United States: Real GDP Closes Out 2023 with Solid Growth
- According to the advance estimate released by the U.S. Bureau of Economic Analysis, real GDP increased at an annualized rate of 3.3% in the fourth quarter of 2023.This comes on the heels of gains of 4.9% in the third quarter and 2.1% in the second quarter of 2023.
- For the year, real GDP expanded 2.5% after posting growth of 1.9% in 2022.
Real GDP growth trounced expectations in the final quarter of 2023. Although the consensus forecast predicted a 2.0% gain, real GDP grew an annualized 3.3%. That's admittedly less than the 4.9% posted in Q2, but it's still a robust figure that once again exceeded the potential growth rate, which had been estimated at around 2%. Furthermore, this is a remarkable showing given the environment of high interest rates and relatively downbeat consumer sentiment (at least before the uptick in December).
The considerable growth seen in the fourth quarter was mostly fuelled by consumer spending, just as it was in the third. Consumption sped up an annualized 2.8%, barely slowing down from the 3.1% advance in the previous quarter. A strong labour market (494,000 net hires from October to December) and a rise in disposable personal income (+3.5% on an annualized basis in Q4 versus +0.3% in Q3) helped buoy consumer spending. Only time will tell if growth can continue at this pace in 2024.
Businesses also proved their resilience. Private non-residential investment climbed from 1.4% in the third quarter to 1.9% in the fourth, including a return to positive growth from investment in equipment. But the big surprise was private inventory investment. Even though many signs had suggested it would go down, it actually went up slightly. This modestly boosted real GDP growth, instead of dragging it down considerably as expected. Exports also beat expectations with a substantial 6.3% annualized gain, while imports ticked up a mere 1.9%. Consequently, net exports also contributed more (+0.43 percentage points) than expected. That said, since these upside surprises came from inventories and international trade, growth in domestic demand was slightly less impressive and, most of all, more in line with expectations. It went up an annualized 2.7% in the fourth quarter, compared to 3.5% in the previous quarter.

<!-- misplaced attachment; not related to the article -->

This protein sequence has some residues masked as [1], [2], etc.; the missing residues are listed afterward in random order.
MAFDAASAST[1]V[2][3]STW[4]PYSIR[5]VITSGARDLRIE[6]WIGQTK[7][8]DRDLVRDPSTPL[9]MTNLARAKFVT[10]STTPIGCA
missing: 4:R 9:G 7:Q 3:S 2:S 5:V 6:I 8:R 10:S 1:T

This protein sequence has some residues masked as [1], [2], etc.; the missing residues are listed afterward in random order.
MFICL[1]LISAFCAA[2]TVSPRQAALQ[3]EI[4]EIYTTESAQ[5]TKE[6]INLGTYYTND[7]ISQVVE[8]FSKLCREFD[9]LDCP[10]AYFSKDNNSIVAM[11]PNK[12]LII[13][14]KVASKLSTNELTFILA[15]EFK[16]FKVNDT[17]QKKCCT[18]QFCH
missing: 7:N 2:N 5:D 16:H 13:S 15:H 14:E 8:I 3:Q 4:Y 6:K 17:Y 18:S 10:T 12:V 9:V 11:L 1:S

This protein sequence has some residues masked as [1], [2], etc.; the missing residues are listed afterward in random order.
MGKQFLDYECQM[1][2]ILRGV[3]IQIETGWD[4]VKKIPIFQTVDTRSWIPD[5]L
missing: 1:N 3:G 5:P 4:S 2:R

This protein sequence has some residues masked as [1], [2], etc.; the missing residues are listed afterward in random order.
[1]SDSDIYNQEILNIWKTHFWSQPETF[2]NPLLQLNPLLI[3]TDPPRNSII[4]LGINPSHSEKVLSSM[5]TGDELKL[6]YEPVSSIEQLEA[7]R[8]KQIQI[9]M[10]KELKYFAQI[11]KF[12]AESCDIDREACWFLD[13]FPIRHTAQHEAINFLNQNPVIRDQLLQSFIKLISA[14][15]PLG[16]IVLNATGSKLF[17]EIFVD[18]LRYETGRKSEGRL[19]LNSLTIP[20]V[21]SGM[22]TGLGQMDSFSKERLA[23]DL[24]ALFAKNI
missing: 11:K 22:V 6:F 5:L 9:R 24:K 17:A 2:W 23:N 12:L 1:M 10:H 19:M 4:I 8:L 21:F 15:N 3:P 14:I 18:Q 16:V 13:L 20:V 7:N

The key takeaway for the year as a whole is that high interest rates did little to blunt US growth. In fact, economic activity accelerated in the second half of the year (average real GDP growth of 4.1%) compared to the first half (average growth of 2.2%). This is surprising given all of the factors that should have held back growth. These include the March banking crisis, uncertainty due to the fight over the debt ceiling and federal spending, high inflation, strikes in both the auto and film and TV industries, the resumption of certain student loan repayments, and gloomy sentiment for most of the year. Under these circumstances, when the risk of recession seemed high, an annual gain of 2.5% is remarkable. Will growth remain resilient in 2024 and, if so, can inflation keep falling?
The US economy remains surprisingly strong in a high-interest rate environment. We wonder whether this resilience will make some Fed officials nervous. Luckily, the economy's robust performance hasn't driven inflation back up. The Personal Consumption Expenditures deflator is still moving back toward the central bank's target, leading us to expect the Fed to stand pat on rates.
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